SEDEX deposits form on the seafoor as metaliferous fluids exit onto the seafloor within fault controlled sedimentary basins. The zinc-lead-silver mineralization is commonly banded as indicated in the following photo. The formation of the deposits on the seafloor commonly provides for strong lateral continuity of mineralization with thinning and thickening dependent on structural and sedimentary facies variation.
The following photo of Howard's Pass ores illustrates fine sedimentary banding of sulphides with later recrystallization and deformation structures. Interestingly and favourable from a metallurgical perspective is that the mineralization at Howard's Pass is typically very low in pyrite (an iron sulphide mineral). The lack of pyrite is very important as it makes the separation of zinc and lead sulphide minerals easier during flotation and results in favourable metallurgy. The other positive feature of the ores, from a metallurgical, geotechnical and environmental perspective, is the abundance of carbonate in the host shale strata.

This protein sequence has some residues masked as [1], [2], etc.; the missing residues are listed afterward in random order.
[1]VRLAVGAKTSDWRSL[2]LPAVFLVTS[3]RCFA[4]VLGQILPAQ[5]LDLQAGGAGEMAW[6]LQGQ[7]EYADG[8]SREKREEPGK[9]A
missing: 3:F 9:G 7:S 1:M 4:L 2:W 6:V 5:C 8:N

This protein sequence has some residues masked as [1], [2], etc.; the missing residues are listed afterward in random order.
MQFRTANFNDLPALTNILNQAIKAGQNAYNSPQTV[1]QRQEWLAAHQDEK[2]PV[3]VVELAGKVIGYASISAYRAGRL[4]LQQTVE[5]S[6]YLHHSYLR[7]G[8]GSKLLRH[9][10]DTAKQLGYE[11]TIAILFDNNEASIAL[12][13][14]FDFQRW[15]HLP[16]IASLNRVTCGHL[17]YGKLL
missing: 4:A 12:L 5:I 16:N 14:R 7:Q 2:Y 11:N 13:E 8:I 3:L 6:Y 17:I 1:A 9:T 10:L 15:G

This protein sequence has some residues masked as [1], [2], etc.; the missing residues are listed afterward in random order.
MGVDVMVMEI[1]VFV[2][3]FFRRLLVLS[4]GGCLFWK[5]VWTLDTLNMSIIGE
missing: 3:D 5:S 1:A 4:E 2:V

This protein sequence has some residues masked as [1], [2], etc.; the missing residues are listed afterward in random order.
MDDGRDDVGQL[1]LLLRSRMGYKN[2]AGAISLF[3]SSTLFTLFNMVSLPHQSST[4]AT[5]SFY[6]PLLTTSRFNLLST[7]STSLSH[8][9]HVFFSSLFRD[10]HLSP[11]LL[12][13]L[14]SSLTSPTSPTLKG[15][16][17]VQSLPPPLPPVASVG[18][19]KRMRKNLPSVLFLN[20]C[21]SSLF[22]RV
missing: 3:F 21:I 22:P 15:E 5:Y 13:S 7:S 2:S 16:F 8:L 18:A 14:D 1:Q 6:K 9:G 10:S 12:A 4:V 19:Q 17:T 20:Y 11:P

High grade laminated zinc-lead mineralization - low pyrite content makes for good metallurgy